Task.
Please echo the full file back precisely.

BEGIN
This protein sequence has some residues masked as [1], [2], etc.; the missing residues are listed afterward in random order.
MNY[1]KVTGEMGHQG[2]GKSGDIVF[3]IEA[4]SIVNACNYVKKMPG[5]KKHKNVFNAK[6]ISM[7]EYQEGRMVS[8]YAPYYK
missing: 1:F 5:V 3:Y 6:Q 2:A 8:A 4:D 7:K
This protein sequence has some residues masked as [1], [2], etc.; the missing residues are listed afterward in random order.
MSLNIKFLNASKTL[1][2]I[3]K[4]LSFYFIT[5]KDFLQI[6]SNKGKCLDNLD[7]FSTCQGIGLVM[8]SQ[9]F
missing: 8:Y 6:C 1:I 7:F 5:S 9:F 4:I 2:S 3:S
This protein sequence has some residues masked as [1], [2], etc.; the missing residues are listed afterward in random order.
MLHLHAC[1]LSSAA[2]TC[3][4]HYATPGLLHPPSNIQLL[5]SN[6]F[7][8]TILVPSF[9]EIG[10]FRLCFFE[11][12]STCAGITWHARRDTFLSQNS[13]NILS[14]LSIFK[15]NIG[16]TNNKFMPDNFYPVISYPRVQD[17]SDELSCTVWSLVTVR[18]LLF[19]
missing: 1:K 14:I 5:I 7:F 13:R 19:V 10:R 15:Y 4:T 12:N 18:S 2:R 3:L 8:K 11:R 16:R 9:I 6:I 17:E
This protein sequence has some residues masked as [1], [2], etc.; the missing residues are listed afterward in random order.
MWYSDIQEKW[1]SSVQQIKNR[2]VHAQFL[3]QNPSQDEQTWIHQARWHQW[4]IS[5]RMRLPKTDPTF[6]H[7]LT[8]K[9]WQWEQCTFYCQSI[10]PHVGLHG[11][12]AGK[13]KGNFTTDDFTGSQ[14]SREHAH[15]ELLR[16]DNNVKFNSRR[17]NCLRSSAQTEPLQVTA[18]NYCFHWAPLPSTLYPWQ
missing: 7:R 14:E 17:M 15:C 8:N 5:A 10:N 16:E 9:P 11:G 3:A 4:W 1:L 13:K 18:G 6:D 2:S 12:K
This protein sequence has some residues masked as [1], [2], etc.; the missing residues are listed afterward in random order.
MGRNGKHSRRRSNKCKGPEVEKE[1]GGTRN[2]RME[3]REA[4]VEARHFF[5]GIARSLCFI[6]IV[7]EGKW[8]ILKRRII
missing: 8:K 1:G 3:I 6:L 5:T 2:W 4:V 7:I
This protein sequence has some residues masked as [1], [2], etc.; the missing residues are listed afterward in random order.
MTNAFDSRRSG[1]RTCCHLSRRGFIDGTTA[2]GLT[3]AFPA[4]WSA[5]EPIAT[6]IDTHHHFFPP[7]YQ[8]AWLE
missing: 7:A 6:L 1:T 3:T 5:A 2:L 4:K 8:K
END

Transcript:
This protein sequence has some residues masked as [1], [2], etc.; the missing residues are listed afterward in random order.
MNY[1]KVTGEMGHQG[2]GKSGDIVF[3]IEA[4]SIVNACNYVKKMPG[5]KKHKNVFNAK[6]ISM[7]EYQEGRMVS[8]YAPYYK
missing: 1:F 5:V 3:Y 6:Q 2:A 8:A 4:D 7:K
This protein sequence has some residues masked as [1], [2], etc.; the missing residues are listed afterward in random order.
MSLNIKFLNASKTL[1][2]I[3]K[4]LSFYFIT[5]KDFLQI[6]SNKGKCLDNLD[7]FSTCQGIGLVM[8]SQ[9]F
missing: 8:Y 6:C 1:I 7:F 5:S 9:F 4:I 2:S 3:S
This protein sequence has some residues masked as [1], [2], etc.; the missing residues are listed afterward in random order.
MLHLHAC[1]LSSAA[2]TC[3][4]HYATPGLLHPPSNIQLL[5]SN[6]F[7][8]TILVPSF[9]EIG[10]FRLCFFE[11][12]STCAGITWHARRDTFLSQNS[13]NILS[14]LSIFK[15]NIG[16]TNNKFMPDNFYPVISYPRVQD[17]SDELSCTVWSLVTVR[18]LLF[19]
missing: 1:K 14:I 5:I 7:F 13:R 19:V 10:R 15:Y 4:T 12:N 18:S 2:R 3:L 8:K 11:R 16:R 9:I 6:I 17:E
This protein sequence has some residues masked as [1], [2], etc.; the missing residues are listed afterward in random order.
MWYSDIQEKW[1]SSVQQIKNR[2]VHAQFL[3]QNPSQDEQTWIHQARWHQW[4]IS[5]RMRLPKTDPTF[6]H[7]LT[8]K[9]WQWEQCTFYCQSI[10]PHVGLHG[11][12]AGK[13]KGNFTTDDFTGSQ[14]SREHAH[15]ELLR[16]DNNVKFNSRR[17]NCLRSSAQTEPLQVTA[18]NYCFHWAPLPSTLYPWQ
missing: 7:R 14:E 17:M 15:C 8:N 5:A 10:N 16:E 9:P 11:G 3:A 4:W 1:L 13:K 18:G 6:D 2:S 12:K
This protein sequence has some residues masked as [1], [2], etc.; the missing residues are listed afterward in random order.
MGRNGKHSRRRSNKCKGPEVEKE[1]GGTRN[2]RME[3]REA[4]VEARHFF[5]GIARSLCFI[6]IV[7]EGKW[8]ILKRRII
missing: 8:K 1:G 3:I 6:L 5:T 2:W 4:V 7:I
This protein sequence has some residues masked as [1], [2], etc.; the missing residues are listed afterward in random order.
MTNAFDSRRSG[1]RTCCHLSRRGFIDGTTA[2]GLT[3]AFPA[4]WSA[5]EPIAT[6]IDTHHHFFPP[7]YQ[8]AWLE
missing: 7:A 6:L 1:T 3:T 5:A 2:L 4:K 8:K